Relevant content can frequently be found in the abstract
and/or introduction of the document. If not, this may be
an indication that there are deficiencies in the abstract
Working Group Summary
This is an independent stream submission.
The CLEFIA cipher appears to be quite good. It has been invented for
"lightweight" cryptography. In three years since CLEFIA has been
announced, the only attacks that were found were those where a fault was
introduced in the later rounds of CLEFIA. This might be theoretically
interesting but not very practical, as far as I can tell. On the other
hand, there were papers – mostly, in Japanese, but also two independent
ones in English, presented at the Indocrypt and the Inscrypt conferences -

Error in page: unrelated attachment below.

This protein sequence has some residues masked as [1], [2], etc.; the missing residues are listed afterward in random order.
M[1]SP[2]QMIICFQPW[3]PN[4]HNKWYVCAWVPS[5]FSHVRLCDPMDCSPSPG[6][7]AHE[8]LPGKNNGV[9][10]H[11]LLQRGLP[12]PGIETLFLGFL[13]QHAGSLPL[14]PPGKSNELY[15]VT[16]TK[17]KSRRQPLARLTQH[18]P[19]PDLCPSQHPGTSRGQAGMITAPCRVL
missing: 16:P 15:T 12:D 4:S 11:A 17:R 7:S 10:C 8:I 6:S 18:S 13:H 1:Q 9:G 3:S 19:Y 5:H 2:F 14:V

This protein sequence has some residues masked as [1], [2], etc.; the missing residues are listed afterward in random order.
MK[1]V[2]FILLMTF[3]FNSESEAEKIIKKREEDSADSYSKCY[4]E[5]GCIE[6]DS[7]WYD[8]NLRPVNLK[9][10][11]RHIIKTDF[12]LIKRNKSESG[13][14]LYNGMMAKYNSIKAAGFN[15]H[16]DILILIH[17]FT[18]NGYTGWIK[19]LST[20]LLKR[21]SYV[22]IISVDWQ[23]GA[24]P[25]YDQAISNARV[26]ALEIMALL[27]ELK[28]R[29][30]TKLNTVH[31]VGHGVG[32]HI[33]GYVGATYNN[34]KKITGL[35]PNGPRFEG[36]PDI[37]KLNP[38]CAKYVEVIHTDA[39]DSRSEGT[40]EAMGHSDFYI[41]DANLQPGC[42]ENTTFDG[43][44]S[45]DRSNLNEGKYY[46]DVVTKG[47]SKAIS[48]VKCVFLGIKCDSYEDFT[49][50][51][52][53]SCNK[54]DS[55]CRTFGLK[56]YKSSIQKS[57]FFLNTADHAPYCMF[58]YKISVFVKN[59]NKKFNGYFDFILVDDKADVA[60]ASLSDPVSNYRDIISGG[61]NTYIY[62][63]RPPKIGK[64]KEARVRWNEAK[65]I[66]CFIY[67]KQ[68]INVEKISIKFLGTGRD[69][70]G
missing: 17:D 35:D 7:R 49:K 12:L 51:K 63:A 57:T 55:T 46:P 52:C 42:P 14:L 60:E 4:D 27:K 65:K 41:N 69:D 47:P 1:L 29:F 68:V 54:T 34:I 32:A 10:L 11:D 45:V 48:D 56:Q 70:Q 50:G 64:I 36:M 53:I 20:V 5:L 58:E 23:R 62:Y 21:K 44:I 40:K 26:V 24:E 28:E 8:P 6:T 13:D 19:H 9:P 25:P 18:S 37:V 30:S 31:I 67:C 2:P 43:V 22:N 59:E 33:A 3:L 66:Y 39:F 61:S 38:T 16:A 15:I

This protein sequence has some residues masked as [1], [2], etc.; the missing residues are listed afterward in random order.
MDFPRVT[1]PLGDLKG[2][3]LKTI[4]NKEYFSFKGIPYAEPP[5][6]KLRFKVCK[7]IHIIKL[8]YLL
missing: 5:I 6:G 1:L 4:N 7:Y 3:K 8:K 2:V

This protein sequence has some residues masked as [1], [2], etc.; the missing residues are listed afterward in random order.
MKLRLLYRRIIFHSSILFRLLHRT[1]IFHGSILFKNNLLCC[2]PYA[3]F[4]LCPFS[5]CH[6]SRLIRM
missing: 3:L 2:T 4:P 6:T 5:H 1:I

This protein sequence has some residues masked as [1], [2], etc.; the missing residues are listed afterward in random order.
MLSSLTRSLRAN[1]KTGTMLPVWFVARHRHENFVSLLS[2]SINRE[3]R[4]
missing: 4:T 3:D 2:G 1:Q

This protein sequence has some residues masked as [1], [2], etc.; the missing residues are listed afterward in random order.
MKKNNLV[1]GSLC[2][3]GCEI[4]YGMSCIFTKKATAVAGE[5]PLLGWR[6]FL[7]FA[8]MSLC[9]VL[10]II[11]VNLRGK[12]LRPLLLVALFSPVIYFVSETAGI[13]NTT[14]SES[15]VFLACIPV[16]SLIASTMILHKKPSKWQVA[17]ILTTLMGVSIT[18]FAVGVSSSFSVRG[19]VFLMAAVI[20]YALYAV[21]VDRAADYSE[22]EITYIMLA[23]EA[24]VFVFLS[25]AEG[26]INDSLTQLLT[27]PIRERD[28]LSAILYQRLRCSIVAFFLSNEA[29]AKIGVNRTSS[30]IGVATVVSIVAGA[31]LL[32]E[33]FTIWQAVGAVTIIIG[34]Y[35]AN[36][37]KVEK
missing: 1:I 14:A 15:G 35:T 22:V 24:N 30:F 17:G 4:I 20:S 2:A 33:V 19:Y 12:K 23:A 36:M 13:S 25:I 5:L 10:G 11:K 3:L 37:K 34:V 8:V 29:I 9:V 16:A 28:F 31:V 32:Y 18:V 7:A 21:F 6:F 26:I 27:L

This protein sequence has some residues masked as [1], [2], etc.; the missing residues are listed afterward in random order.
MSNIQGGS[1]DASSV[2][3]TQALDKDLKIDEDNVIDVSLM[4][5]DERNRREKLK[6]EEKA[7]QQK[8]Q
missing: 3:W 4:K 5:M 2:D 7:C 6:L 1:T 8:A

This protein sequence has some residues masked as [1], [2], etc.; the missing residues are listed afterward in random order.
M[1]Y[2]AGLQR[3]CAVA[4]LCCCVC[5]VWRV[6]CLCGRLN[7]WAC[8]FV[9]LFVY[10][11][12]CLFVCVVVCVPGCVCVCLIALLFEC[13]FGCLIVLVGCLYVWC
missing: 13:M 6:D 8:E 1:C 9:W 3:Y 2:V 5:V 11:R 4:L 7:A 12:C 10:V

where the authors demonstrated the futility of many commonly known
attacks. They could not even break CLEFIA with a reduced number of
There are some similarities between CLEFIA and AES. The block size and
the available key sizes are the same in both algorithms. Both algorithms
employ the substitution tables (S-boxes) and each one uses key scheduling.
CLEFIA uses the Feistel structure and this is the construction that
makes the only known attach – the fault induction attack described in the
previous paragraph – possible. My guess is that the Feistel structure
was needed to produce a “lightweight” algorithm.
Tim Polk reviewed this document for the IESG. Allen Roginsky
performed a more detailed review of the algorithm.
RFC Editor Note
Proposed response to the RFC Editor
1. The IESG has concluded that there is no conflict between this
document and IETF work.